Hierarchical Bayes Linear Models for Meta-Analysis (1994)


This paper develops and illustrates the use of hierarchical Bayes linear models for meta-analyses. The methodology can be thought of as a compromise between the fixed-effect meta-analytic methods that are most often used in the literature (properly criticized for ignoring sources of among-study variation) and the more extreme critics of meta-analysis who argue that it is almost never appropriate to combine results from disparate studies. After reviewing the recommendations of a recent NAS report on combining information, the paper explains the data requirements, the statistical models and the prior distributions used in the hierarchical Bayes approach. Much of the focus is on the estimation and interpretation of the standard deviation, tau, of interstudy differences in effects. To this end, a special plot, called a trace plot, is introduced that shows the role of tau in the meta-analysis. Another useful graph summarizes the "shrinkage" property of the Bayesian posterior distributions of the study-specific effect estimates. The methodology is illustrated with a meta-analysis of 9 studies of the effect of indoor air pollution on childhood respiratory illness. Two analyses of these data (originally collected and analyzed by Hasselblad et al., 1992) are presented. The first ignores differences in study designs, while the second uses characteristics of the studies (namely, the list of potential confounders each study considered) to build a model to explain differences in effects among studies, and to estimate the average effect that would be found in studies that adjust for all three of the potential confounders being considered.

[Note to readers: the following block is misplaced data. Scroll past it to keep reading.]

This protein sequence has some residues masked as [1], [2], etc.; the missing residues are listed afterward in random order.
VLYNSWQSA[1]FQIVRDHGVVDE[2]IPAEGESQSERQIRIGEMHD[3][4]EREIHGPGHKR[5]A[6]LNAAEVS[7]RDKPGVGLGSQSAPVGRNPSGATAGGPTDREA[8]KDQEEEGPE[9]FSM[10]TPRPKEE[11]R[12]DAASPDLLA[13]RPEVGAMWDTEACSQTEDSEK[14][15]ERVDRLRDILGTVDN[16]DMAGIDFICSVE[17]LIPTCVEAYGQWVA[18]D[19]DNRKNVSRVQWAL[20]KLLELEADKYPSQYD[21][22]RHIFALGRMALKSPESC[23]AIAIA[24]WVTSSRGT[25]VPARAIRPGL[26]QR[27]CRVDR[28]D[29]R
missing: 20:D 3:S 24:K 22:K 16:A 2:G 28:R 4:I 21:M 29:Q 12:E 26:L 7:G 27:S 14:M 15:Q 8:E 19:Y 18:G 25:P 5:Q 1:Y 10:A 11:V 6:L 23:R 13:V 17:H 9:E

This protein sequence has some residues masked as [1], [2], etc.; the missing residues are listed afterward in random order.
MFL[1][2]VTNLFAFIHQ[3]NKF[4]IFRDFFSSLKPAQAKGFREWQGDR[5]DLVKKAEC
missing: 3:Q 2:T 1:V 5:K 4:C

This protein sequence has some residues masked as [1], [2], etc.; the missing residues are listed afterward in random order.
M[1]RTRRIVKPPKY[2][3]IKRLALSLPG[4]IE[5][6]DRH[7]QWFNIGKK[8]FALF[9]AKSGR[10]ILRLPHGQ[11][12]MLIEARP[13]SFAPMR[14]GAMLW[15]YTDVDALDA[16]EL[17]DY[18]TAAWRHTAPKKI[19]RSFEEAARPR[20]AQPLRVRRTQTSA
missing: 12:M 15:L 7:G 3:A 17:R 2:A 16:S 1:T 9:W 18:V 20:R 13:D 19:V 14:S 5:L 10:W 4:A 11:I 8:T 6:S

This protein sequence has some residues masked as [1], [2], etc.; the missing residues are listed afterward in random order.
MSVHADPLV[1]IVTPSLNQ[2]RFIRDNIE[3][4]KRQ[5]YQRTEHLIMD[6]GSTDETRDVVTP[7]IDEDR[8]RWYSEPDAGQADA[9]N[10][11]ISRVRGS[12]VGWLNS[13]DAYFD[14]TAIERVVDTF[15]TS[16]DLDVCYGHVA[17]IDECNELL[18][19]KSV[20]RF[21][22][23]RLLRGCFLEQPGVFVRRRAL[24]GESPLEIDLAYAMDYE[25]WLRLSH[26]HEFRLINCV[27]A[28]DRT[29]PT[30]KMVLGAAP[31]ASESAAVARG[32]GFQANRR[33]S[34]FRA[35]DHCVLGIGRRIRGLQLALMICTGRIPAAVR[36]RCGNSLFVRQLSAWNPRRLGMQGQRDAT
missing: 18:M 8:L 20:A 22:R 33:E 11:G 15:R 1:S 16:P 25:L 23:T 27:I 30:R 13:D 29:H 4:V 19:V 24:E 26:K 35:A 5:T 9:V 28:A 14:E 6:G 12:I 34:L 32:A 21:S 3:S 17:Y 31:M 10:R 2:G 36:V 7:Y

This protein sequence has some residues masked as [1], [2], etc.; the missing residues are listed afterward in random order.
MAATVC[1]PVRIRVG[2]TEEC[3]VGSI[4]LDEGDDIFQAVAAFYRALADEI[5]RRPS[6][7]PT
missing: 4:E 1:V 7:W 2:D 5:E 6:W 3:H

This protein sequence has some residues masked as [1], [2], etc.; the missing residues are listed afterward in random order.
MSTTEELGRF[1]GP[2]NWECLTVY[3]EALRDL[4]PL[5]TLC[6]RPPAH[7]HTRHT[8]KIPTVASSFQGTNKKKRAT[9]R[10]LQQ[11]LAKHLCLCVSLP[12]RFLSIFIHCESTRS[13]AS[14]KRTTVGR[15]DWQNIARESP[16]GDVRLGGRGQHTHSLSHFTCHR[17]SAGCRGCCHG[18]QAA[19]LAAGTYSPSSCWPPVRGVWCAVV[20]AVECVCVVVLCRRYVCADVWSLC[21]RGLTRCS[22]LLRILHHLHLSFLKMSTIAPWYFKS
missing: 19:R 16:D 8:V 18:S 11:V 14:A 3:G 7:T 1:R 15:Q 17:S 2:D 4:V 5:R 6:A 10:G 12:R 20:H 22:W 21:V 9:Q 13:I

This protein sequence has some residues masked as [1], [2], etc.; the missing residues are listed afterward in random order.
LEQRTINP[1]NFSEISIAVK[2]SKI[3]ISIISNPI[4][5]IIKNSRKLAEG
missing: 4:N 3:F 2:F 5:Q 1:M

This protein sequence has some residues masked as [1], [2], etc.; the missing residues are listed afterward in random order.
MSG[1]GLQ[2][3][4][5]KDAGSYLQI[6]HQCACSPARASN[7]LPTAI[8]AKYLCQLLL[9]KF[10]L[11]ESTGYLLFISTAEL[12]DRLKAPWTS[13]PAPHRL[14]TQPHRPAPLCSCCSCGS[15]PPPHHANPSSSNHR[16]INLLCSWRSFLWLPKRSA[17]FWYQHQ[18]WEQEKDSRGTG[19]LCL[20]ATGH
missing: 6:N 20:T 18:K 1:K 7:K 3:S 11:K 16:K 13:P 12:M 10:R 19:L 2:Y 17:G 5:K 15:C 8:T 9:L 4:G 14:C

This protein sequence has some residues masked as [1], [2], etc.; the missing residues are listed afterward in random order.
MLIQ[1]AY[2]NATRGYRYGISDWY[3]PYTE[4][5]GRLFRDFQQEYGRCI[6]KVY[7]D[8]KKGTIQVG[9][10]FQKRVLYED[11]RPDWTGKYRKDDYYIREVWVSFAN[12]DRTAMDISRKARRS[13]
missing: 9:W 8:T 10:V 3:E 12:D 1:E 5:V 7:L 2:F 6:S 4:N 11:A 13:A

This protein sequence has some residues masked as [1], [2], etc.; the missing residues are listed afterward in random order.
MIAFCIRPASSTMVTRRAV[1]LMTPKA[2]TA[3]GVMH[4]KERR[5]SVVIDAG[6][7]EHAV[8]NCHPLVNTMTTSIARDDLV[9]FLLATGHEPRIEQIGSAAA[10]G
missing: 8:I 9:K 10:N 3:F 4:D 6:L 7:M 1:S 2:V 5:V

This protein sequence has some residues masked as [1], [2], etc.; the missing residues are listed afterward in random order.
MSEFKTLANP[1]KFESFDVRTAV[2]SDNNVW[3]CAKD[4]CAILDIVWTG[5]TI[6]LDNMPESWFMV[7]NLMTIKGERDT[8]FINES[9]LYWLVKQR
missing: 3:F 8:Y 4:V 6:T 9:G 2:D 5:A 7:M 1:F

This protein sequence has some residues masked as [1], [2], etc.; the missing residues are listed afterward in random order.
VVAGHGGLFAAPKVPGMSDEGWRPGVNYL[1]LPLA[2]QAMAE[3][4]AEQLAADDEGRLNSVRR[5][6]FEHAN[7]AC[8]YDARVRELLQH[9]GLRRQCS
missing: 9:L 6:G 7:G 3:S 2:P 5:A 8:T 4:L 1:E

William DuMouchel
Publication Date: 
Thursday, September 1, 1994
File Attachment: 
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